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October 12, 2007


Aidan OSullivan

Great article.

‘low-tax, well-insured’ - I love it! :)

I saw first hand in the US how the Republican Congress used to always underfund public services, then say - "Look how your taxes are wasted on inefficient public services." And then pushed the privatization agenda for essential services.

This is what is happening in Ireland with the PDs. There is no doubt many of our public services are totally inadequate, but we need to build the trust in the 'public sphere' so we can make the case for real public funding and real reform.

Thanks for your insights into the social insurance model.

Conor McCabe

The government should set up a SWAT team to tackle management interests in the health service. It would save more lives.


Well done Michael, well presented. May I,as one voice, wholeheartedly support any work that might be taken to highlight the Adelaide report and to push by every and all available means to take this significant political step as a country. I would suggest taking this beyond this point and perhaps trying to have a get together some weekend for all interested parties.


"In effect, the Left would be arguing for a new 2% levy on taxpayers"

Well, no they wouldn't, they would be arguing for a new 4% levy on taxpayers. Just because the employer is paying the other 2% does not mean the employee avoids the burden of it. It will get passed on (eventually) in lower wages. The tax incidence of taxes on wages tends to fall on the workers.

"And this is only a start."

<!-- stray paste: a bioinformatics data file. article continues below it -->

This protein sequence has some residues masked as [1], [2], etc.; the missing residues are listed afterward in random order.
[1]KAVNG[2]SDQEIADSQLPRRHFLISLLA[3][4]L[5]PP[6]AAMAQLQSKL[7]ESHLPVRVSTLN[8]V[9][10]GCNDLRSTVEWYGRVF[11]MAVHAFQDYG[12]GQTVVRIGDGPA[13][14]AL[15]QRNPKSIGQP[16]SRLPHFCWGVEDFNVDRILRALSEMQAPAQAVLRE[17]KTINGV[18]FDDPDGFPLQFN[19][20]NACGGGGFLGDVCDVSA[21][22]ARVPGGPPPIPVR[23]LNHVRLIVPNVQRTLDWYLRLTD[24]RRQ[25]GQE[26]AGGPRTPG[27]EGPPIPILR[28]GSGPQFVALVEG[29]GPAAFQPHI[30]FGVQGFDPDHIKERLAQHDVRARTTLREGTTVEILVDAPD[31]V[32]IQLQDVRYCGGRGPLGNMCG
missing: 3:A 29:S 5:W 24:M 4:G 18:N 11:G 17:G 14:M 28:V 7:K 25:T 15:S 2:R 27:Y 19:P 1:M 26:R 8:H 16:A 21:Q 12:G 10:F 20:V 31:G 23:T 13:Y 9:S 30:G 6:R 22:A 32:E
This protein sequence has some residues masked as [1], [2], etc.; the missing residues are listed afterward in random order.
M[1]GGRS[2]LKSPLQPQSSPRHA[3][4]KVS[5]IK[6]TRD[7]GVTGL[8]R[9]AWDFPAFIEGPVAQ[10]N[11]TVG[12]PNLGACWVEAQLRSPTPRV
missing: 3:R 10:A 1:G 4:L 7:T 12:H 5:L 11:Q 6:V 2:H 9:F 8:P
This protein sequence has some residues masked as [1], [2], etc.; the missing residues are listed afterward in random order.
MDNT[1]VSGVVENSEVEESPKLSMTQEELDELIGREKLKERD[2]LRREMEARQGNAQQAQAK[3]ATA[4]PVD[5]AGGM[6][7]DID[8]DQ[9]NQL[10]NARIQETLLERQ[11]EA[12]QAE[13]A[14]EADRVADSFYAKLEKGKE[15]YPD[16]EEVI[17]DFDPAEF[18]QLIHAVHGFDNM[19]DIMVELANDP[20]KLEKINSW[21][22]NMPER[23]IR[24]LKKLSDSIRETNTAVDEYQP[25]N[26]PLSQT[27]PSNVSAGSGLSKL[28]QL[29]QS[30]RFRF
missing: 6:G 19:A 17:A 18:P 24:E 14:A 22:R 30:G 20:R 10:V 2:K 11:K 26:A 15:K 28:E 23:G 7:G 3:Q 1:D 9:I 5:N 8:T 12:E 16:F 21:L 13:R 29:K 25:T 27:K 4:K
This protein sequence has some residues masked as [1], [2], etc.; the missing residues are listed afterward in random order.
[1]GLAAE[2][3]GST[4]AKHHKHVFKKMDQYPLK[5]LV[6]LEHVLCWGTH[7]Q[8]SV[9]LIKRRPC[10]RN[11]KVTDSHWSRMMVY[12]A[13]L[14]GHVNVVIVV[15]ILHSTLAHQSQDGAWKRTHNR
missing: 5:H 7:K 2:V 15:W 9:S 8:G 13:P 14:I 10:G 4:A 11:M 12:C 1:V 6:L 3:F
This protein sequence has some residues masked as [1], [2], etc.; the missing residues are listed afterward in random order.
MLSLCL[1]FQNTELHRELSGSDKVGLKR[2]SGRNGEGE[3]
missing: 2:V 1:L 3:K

That's what we're afraid of.


Jim - I'm all for advancing the agenda in any way possible. Of course, Labour has a policy of universal health insurance (though I can' remember all the details and, in this area, the devil really is in the details). It was published back in 2002 I think. Maybe some Labour members could convince their party leaders to run with it in a vigorous manner.

Lorenzo, good to hear from you again. Ah, tax incidence. Actually, the theory of tax incidence doesn't suggest that an increase in payroll taxes will translate into lower wages. But first, let's not forget that many employers already pay a 'health levy' in the form of collectively agreed health insurance benefits. A universal health insurance could merely see a substitution effect (depending on the extent of the benefit) - to a greater or lesser degree. In this instance, initial and final incidence may be similar because there is little or no extra cost.

In any event, all the theory suggests is that tax incidence will be determined by a range of factors - including price and supply elasticity, workers bargaining power, the nature of competition, etc. For instance, a business may try to transfer higher costs to consumers but this may be difficult in a highly competitive market; or to workers but this may be difficult if they are organised, or the labour market is tight, or if employers' group can't negotiate it in 'social partnership'. In such cases, the employer may just absorb the cost because they are highly profitable and may see a competitive advantage if other companies do try to pass on the tax.

The advantage in a universal health insurance is that all employers are treated equally - and in this instance may benefit the 'high-road' employers who are already provide such benefits. The argument that it would make Irish business uncompetitive abroad is dubious in the extreme - especially as in most other EU countries, employers social security costs are much much higher.